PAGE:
Share to Facebook Share to Twitter Bookmark and Share
File #: 20-53    Version: 1
Type: Action Item Status: Passed
File created: 2/3/2020 In control: City Council
On agenda: 4/27/2020 Final action: 4/27/2020
Title: Battle Creek Park Master Plan Ward(s): Ward 4 Councilor(s): Councilor Leung Neighborhood(s): SGNA Result Area(s): Natural Environment Stewardship; Welcoming and Livable Community.
Attachments: 1. Master Plan Report Layout 03-03-2020, 2. SGNA Letter to City of Salem Regarding Battle Creek Park, 3. SWAN Letter of Support, 4. Battle Creek Park Disc Golf Support Letter, 5. BattleCreekParkMasterPlan_SPRAB Action Sheet, 6. Public Comments, 7. Additional Public Comments received by 4:00 p.m. 4-25-20, 8. Additional Public Comments received by 10:30 a.m. 4-27-20, 9. Additional Public Comments received by 5:00 p.m. 4-27-20
Related files:

TO:                      Mayor and City Council   

THROUGH:                      Steve Powers, City Manager   

FROM:                      Peter Fernandez, PE, Public Works Director  

                                          

SUBJECT:

title

 

Battle Creek Park Master Plan  

 

Ward(s): Ward 4   

Councilor(s): Councilor Leung   

Neighborhood(s):  SGNA  

Result Area(s): Natural Environment Stewardship; Welcoming and Livable Community.  

end

 

ISSUE:

 

Shall City Council adopt the proposed 2020 Battle Creek Park Master Plan?     

 

 

RECOMMENDATION:

recommendation

 

Adopt the proposed 2020 Battle Creek Park Master Plan.    

body

 

SUMMARY:

 

The Battle Creek Park Master Plan reflects public input and community desires for a multi-function park that balances preservation of natural habitat with various recreational uses while providing areas for flood mitigation. Battle Creek Park is a 56-acre, undeveloped park property classified in the Comprehensive Park System Master Plan as an Urban Park, meaning it serves a region-wide service area.

The Battle Creek Park Master Plan was developed concurrently with development of the Battle Creek Basin Plan, a component of the City’s Stormwater Master Plan. The Battle Creek Basin Plan provides recommendations for capital projects to reduce flood risks for the larger Battle Creek watershed and includes specific projects located in Battle Creek Park.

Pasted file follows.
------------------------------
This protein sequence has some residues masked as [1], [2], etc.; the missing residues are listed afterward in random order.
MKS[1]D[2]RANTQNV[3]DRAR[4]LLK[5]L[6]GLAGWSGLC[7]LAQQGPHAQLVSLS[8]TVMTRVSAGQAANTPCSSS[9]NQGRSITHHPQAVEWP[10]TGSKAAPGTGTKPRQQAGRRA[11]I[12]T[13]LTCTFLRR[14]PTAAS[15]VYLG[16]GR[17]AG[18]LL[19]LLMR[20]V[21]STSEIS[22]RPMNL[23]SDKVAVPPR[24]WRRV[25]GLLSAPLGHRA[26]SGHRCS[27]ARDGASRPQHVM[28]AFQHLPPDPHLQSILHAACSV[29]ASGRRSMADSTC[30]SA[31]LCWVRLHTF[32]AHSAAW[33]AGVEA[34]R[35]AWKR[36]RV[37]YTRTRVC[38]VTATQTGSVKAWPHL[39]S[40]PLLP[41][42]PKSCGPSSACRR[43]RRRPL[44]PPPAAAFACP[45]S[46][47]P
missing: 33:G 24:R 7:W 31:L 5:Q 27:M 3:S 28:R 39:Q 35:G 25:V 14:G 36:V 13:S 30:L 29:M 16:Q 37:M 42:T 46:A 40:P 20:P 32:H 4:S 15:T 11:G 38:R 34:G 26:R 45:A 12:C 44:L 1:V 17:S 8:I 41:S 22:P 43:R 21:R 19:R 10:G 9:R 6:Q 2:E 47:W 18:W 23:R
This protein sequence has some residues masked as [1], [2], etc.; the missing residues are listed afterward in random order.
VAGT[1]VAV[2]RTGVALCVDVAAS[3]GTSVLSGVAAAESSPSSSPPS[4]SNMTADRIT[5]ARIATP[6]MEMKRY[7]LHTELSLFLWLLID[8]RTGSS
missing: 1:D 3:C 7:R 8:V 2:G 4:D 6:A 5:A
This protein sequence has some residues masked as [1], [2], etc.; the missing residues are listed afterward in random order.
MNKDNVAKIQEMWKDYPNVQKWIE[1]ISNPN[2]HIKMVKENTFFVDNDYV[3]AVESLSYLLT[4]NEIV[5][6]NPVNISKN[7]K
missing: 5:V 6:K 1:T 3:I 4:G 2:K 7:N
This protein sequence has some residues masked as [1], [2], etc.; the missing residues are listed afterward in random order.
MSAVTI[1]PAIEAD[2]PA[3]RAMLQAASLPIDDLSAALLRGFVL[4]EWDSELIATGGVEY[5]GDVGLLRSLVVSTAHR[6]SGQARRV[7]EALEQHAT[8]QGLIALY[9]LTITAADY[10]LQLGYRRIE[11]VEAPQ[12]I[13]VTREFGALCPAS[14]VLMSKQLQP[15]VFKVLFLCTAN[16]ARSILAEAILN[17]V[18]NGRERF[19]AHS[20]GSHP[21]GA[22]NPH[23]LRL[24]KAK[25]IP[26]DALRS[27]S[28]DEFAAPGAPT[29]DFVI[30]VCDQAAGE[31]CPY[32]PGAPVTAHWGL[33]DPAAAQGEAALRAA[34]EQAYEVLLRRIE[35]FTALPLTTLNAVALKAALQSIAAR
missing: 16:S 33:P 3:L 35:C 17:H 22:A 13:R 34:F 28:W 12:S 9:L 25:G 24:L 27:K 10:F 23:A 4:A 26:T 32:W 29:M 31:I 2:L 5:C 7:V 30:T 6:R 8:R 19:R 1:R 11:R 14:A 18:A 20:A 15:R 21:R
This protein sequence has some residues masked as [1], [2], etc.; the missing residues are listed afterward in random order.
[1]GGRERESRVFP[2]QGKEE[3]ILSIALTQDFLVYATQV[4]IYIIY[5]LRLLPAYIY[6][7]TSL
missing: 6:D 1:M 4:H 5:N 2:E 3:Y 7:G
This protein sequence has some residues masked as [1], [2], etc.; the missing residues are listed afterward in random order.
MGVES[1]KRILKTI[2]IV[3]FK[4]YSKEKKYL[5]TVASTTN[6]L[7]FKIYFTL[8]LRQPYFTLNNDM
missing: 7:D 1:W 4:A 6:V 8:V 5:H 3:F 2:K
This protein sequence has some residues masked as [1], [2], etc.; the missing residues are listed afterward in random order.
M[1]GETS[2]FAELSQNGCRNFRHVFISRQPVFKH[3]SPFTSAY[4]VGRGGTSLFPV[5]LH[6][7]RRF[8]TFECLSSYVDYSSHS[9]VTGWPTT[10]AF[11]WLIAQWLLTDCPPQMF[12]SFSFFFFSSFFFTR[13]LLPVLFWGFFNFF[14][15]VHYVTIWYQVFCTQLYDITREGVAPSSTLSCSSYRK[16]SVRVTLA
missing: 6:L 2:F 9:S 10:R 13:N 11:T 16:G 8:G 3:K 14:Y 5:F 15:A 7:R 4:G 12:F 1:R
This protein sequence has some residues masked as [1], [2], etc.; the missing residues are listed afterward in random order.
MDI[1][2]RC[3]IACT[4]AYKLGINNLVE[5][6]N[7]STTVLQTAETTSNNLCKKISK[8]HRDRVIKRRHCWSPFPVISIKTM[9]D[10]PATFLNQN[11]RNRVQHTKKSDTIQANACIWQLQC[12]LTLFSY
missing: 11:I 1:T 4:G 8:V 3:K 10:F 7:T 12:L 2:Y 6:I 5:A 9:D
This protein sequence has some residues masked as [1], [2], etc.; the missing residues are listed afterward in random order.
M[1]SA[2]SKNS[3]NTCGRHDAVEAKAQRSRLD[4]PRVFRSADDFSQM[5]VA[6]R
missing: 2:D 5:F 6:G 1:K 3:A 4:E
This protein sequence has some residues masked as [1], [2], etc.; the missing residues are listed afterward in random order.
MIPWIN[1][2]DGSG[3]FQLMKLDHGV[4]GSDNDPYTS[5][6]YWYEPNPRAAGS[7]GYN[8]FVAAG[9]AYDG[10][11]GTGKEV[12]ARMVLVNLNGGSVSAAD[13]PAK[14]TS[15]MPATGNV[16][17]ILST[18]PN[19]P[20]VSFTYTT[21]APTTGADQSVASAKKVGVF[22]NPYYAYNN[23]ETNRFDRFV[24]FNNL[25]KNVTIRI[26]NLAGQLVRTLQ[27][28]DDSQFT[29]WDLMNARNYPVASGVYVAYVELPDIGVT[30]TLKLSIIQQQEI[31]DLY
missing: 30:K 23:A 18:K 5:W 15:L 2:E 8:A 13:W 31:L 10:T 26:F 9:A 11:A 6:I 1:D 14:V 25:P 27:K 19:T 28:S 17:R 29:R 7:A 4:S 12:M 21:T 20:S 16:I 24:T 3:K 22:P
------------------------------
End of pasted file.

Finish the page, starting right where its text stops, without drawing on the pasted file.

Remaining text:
The proposed Battle Creek Park Master Plan was developed with significant public outreach and input, including three open houses and two online surveys. The master plan (Attachment 1) includes the following amenities and features for the park:

                     Approximately 6,500 square foot playground,

                     40-stall parking lot,

                     Picnic shelter and picnic area,

                     4-stall Restroom,

                     Approximately 3,000-square-foot skate plaza/skate spot,

                     18-hole disc golf course,

                     Picnic shelter/picnic area,

                     Fitness/play stations,

                     Soft and paved trails including an interpretive trail loop/pollinator garden,

                     Outdoor classroom seating area near Battle Creek Elementary School,

                     Potential public art locations,

                     Enhanced existing wetlands, and restored riparian buffers along creeks,

                     Enhanced year-round pond on Powell Creek, and

                     Two large flood detention areas as per the Battle Creek Basin Plan recommendation.

Individual park master plans are intended to guide park development and management for the next 20 years.

 The Battle Creek Park Master Plan, including all public outreach materials and public comments, can be found via the City’s website.  Link to Battle Creek Master Plan: <https://www.cityofsalem.net/CityDocuments/battle-creek-master-plan-report.pdf>  Link to Battle Creek Master Plan Appendices: <https://www.cityofsalem.net/CityDocuments/battle-creek-master-plan-appendix.pdf>.